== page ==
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Complementary Use of Microscopic Techniques and Fluorescence Reading in Studying Cryptococcus-Amoeba Interactions

Immunology and Infection

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Summary

This paper details a protocol for preparing a co-culture of cryptococcal cells and amoebae that is studied using still, fluorescent images and high-resolution transmission electron microscope images. Illustrated here is how quantitative data can complement such qualitative information.

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Madu, U. L., Sebolai, O. M. Complementary Use of Microscopic Techniques and Fluorescence Reading in Studying Cryptococcus-Amoeba Interactions. J. Vis. Exp. (148), e58698, doi:10.3791/58698 (2019).

Abstract

To simulate Cryptococcus infection, amoeba, which is the natural predator of cryptococcal cells in the environment, can be used as a model for macrophages. This predatory organism, similar to macrophages, employs phagocytosis to kill internalized cells. With the aid of a confocal laser-scanning microscope, images depicting interactive moments between cryptococcal cells and amoeba are captured. The resolution power of the electron microscope also helps to reveal the ultrastructural detail of cryptococcal cells when trapped inside the amoeba food vacuole. Since phagocytosis is a continuous process, quantitative data is then integrated in the analysis to explain what happens at the timepoint when an image is captured. To be specific, relative fluorescence units are read in order to quantify the efficiency of amoeba in internalizing cryptococcal cells. For this purpose, cryptococcal cells are stained with a dye that makes them fluoresce once trapped inside the acidic environment of the food vacuole. When used together, information gathered through such techniques can provide critical information to help draw conclusions on the behavior and fate of cells when internalized by amoeba and, possibly, by other phagocytic cells.

Introduction

Microbes have evolved over time to occupy and thrive in different ecological niches such as the open physical boundaries of the soil and water, among others1. In these niches, microbes often engage in the direct competition for limited resources; importantly, for nutrients that they use for supporting their growth or space, which they need to accommodate the expanding population2,3. In certain instances, some holozoic organisms like amoeba may even predate on cryptococcal cells as a way of extracting nutrients from their biomass4,5. In turn, this allows such organisms to establish territorial dominance via controlling the population numbers of its prey. Because of this predatory pressure, some prey may be selected to produce microbial factors, such as the cryptococcal capsule6, to reconcile the negative effects of the pressure. However, as an unintended consequence of this pressure, some microbes acquire factors that allow them to cross the species barrier and seek out new niches to colonize7, like the confined spaces of the human body that are rich in nutrients and have ideal conditions. The latter may explain how a terrestrial microbe like Cryptococcus (C.) neoformans can transform to become pathogenic.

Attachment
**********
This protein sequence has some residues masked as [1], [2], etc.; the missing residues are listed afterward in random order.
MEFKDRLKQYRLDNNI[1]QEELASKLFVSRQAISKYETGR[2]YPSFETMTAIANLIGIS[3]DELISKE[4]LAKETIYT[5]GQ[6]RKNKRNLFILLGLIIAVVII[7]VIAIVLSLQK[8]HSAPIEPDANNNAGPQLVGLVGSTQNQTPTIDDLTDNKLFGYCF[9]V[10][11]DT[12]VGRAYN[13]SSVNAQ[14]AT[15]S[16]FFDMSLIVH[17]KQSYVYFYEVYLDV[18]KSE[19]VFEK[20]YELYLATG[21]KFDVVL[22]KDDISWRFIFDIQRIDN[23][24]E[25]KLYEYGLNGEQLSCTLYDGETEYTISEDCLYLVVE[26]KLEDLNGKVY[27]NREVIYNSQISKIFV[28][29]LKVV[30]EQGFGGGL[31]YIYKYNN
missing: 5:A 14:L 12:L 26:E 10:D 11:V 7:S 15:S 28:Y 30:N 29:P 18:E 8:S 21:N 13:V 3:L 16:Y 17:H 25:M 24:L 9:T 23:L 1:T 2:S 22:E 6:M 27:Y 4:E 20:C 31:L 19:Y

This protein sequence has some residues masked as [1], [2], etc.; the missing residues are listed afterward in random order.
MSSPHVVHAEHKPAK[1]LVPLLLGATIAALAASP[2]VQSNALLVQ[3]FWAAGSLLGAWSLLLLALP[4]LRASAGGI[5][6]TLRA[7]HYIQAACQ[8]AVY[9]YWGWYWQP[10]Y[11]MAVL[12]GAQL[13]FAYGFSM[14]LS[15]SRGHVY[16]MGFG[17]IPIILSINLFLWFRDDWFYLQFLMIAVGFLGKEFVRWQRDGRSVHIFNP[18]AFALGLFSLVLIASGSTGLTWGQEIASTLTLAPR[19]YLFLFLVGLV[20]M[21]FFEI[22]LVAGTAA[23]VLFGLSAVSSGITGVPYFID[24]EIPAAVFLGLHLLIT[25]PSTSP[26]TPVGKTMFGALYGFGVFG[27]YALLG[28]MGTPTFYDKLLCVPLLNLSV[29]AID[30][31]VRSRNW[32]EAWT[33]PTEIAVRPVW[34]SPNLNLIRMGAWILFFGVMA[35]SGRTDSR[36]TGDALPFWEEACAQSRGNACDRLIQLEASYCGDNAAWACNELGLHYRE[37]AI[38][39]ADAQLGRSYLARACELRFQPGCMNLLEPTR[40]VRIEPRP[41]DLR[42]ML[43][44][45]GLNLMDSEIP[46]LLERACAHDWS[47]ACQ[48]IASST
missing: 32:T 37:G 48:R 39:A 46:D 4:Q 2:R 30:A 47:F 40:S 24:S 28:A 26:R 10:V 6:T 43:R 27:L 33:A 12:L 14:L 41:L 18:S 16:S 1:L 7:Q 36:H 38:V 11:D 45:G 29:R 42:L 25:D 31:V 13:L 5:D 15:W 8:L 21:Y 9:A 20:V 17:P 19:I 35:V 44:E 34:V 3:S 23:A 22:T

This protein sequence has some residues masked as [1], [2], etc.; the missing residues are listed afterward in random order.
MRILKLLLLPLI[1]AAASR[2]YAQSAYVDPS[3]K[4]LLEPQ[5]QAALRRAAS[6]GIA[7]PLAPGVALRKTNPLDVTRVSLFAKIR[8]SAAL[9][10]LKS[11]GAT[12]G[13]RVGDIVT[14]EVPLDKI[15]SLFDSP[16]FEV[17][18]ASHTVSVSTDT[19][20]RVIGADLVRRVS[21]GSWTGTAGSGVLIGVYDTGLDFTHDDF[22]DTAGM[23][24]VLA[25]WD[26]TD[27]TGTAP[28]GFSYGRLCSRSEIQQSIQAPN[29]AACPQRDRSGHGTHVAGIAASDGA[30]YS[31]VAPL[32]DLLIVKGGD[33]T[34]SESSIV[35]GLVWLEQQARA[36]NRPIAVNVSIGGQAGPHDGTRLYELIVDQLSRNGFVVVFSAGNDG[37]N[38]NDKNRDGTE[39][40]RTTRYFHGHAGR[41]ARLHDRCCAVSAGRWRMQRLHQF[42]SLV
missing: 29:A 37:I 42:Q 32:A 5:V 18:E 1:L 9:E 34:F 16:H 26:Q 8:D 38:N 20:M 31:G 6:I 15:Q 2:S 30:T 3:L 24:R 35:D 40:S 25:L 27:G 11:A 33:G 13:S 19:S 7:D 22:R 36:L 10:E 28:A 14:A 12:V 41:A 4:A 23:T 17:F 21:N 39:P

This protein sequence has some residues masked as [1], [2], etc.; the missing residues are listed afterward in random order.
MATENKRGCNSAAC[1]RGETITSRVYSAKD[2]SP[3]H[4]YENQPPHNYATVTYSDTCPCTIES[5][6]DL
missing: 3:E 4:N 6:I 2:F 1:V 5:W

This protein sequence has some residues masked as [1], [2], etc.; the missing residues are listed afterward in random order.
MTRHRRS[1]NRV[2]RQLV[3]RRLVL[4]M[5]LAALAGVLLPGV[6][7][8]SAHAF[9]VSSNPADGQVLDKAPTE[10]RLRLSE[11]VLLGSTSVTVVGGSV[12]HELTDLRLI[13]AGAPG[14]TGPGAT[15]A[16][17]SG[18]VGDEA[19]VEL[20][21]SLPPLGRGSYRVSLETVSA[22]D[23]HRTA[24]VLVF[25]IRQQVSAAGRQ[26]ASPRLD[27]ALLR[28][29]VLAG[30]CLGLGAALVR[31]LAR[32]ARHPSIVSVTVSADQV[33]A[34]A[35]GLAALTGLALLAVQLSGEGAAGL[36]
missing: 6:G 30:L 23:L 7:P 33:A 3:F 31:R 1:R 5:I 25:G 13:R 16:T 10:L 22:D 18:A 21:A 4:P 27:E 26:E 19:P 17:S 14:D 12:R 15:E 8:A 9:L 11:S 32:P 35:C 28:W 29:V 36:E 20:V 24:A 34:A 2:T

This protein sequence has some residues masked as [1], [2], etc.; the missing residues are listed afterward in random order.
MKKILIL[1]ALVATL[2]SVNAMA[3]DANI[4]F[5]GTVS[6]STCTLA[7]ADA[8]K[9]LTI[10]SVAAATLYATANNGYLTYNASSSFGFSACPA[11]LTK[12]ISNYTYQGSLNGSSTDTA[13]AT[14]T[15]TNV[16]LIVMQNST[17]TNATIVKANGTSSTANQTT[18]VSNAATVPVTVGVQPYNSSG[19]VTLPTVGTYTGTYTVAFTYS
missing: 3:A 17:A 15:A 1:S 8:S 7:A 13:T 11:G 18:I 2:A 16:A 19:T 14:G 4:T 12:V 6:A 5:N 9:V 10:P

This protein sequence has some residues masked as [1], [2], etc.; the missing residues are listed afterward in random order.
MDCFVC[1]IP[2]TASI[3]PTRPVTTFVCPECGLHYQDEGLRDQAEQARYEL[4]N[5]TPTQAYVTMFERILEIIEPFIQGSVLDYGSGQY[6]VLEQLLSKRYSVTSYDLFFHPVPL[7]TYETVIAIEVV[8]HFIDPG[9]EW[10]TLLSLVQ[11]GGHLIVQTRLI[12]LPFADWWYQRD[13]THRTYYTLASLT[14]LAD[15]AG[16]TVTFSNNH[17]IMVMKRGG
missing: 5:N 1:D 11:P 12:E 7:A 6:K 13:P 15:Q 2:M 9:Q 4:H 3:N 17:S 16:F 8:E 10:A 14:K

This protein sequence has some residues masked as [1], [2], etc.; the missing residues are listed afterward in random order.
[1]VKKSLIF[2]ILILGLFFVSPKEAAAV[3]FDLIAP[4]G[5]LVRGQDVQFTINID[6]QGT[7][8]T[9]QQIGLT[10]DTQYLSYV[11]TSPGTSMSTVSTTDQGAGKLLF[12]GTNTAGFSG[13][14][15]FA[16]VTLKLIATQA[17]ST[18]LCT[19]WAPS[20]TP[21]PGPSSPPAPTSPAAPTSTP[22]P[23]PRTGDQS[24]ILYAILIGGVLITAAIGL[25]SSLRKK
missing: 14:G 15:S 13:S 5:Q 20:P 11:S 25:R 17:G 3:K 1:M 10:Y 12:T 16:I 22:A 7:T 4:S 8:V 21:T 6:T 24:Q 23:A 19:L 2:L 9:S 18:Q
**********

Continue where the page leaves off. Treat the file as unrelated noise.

To this end, it is important to study the initial contact that cryptococcal cells may have with amoeba and how this may select them to become pathogenic. More specifically, this may give clues on how cryptococcal cells behave when acted upon by macrophages during infection. It is for this reason that amoeba was chosen as a model for macrophages here, as it is relatively cheap and easy to maintain a culture of amoeba in a laboratory8. Of interest was to also examine how cryptococcal secondary metabolites viz. 3-hydroxy fatty acids9,10 influence the interaction between amoebae and cryptococcal cells.

A simple way of perceiving the interaction between amoeba and its prey with the naked eye is to create a lawn using its prey on the surface of an agar plate and spot amoeba. The visualization of plaques or clear zones on the agar plate depicts areas where amoeba may have fed on its prey. However, at this macro level, only the outcome of the process is noted, and the process of phagocytosis is mechanized cannot be observed. Therefore, to appreciate the process on a cell-to-cell basis, there are several microscopic methods that can be used11,12. For example, an inverted microscope with an incubation chamber can be used to video record a time-lapse of events between a phagocytic cell and its target13. Unfortunately, due to the cost of a microscope with a time-lapse functionality, it is not always possible for laboratories to purchase such a microscope, especially in resource poor-settings.

To circumvent the above limitation, this study presents a sequential exploratory design that evaluates the interaction of C. neoformans viz C. neoformans UOFS Y-1378 and C. neoformans LMPE 046 with Acanthamoeba castellani. First, a qualitative method is used that precedes a quantitative method. Still images are captured using an inverted fluorescence microscope, as well as a transmission electron microscope to depict amoeba-Cryptococcus interactions. This was followed by quantifying fluorescence using a plate reader to estimate the efficiency of amoeba to internalize cryptococcal cells. When reconciling findings from these methods during the data-interpretation stage, this may equally reveal as much critical information as perusing a phagocytosis time-lapse video.

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Protocol

Cryptococcus neoformans and some Acanthamoeba castellanii strains are regarded as biosafety level-2 (BSL-2) pathogens; thus, researchers must take proper precautions when working with these organisms. For example, laboratory personnel should have specific training and personal protective equipment (PPE) such as lab coats, gloves, and eye protection. A biological safety cabinet (level-2) should be used for procedures that can cause infection14.